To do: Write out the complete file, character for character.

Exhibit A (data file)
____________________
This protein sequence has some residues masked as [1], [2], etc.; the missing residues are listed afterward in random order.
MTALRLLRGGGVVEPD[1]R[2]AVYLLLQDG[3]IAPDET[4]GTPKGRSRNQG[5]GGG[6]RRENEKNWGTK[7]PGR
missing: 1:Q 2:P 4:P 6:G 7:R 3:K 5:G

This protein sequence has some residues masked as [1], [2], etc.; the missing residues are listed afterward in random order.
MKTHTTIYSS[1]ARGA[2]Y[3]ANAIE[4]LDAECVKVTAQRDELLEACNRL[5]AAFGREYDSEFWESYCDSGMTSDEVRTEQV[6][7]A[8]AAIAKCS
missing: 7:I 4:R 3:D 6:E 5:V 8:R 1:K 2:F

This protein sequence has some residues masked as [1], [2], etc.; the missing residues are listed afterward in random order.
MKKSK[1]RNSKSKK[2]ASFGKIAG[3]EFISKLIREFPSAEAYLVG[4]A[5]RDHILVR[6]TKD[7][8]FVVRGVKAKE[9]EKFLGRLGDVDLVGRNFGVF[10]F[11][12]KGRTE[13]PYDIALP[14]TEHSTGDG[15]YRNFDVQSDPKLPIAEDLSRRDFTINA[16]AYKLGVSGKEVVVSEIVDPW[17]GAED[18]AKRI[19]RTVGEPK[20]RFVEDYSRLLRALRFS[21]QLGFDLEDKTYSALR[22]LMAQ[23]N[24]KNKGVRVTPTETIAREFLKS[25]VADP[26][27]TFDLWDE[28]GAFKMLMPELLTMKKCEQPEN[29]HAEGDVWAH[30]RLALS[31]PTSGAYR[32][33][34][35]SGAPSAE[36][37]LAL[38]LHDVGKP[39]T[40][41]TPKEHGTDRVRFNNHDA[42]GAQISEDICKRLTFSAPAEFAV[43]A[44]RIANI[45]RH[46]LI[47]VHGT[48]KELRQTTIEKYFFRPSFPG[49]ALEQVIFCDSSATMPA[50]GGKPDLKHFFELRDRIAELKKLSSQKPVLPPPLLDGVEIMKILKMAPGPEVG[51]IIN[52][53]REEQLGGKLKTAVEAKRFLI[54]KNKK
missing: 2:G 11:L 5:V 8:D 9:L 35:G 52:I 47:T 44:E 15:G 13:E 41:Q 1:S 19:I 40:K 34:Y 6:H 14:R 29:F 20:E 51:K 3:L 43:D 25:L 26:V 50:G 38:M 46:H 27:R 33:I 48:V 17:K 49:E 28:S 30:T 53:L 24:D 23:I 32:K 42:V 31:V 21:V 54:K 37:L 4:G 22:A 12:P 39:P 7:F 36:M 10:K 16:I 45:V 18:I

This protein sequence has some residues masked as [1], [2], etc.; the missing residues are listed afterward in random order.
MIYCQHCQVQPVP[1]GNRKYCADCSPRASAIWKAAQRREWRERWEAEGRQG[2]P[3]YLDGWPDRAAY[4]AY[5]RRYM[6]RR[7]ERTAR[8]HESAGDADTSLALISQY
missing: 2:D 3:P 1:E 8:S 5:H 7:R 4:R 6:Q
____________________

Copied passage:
This protein sequence has some residues masked as [1], [2], etc.; the missing residues are listed afterward in random order.
MTALRLLRGGGVVEPD[1]R[2]AVYLLLQDG[3]IAPDET[4]GTPKGRSRNQG[5]GGG[6]RRENEKNWGTK[7]PGR
missing: 1:Q 2:P 4:P 6:G 7:R 3:K 5:G

This protein sequence has some residues masked as [1], [2], etc.; the missing residues are listed afterward in random order.
MKTHTTIYSS[1]ARGA[2]Y[3]ANAIE[4]LDAECVKVTAQRDELLEACNRL[5]AAFGREYDSEFWESYCDSGMTSDEVRTEQV[6][7]A[8]AAIAKCS
missing: 7:I 4:R 3:D 6:E 5:V 8:R 1:K 2:F

This protein sequence has some residues masked as [1], [2], etc.; the missing residues are listed afterward in random order.
MKKSK[1]RNSKSKK[2]ASFGKIAG[3]EFISKLIREFPSAEAYLVG[4]A[5]RDHILVR[6]TKD[7][8]FVVRGVKAKE[9]EKFLGRLGDVDLVGRNFGVF[10]F[11][12]KGRTE[13]PYDIALP[14]TEHSTGDG[15]YRNFDVQSDPKLPIAEDLSRRDFTINA[16]AYKLGVSGKEVVVSEIVDPW[17]GAED[18]AKRI[19]RTVGEPK[20]RFVEDYSRLLRALRFS[21]QLGFDLEDKTYSALR[22]LMAQ[23]N[24]KNKGVRVTPTETIAREFLKS[25]VADP[26][27]TFDLWDE[28]GAFKMLMPELLTMKKCEQPEN[29]HAEGDVWAH[30]RLALS[31]PTSGAYR[32][33][34][35]SGAPSAE[36][37]LAL[38]LHDVGKP[39]T[40][41]TPKEHGTDRVRFNNHDA[42]GAQISEDICKRLTFSAPAEFAV[43]A[44]RIANI[45]RH[46]LI[47]VHGT[48]KELRQTTIEKYFFRPSFPG[49]ALEQVIFCDSSATMPA[50]GGKPDLKHFFELRDRIAELKKLSSQKPVLPPPLLDGVEIMKILKMAPGPEVG[51]IIN[52][53]REEQLGGKLKTAVEAKRFLI[54]KNKK
missing: 2:G 11:L 5:V 8:D 9:L 35:G 52:I 47:T 44:E 15:G 13:E 41:Q 1:S 19:I 40:K 34:Y 6:H 14:R 29:F 20:E 51:K 3:L 43:D 25:L 26:V 50:G 38:M 46:H 27:R 33:I 48:V 17:K 49:E 28:S 30:T 53:L 24:D 23:I 32:K 42:V 31:V 21:V 54:K 37:L 4:G 22:A 12:P 39:P 7:F 36:M 10:K 16:I 45:V 18:I

This protein sequence has some residues masked as [1], [2], etc.; the missing residues are listed afterward in random order.
MIYCQHCQVQPVP[1]GNRKYCADCSPRASAIWKAAQRREWRERWEAEGRQG[2]P[3]YLDGWPDRAAY[4]AY[5]RRYM[6]RR[7]ERTAR[8]HESAGDADTSLALISQY
missing: 2:D 3:P 1:E 8:S 5:H 7:R 4:R 6:Q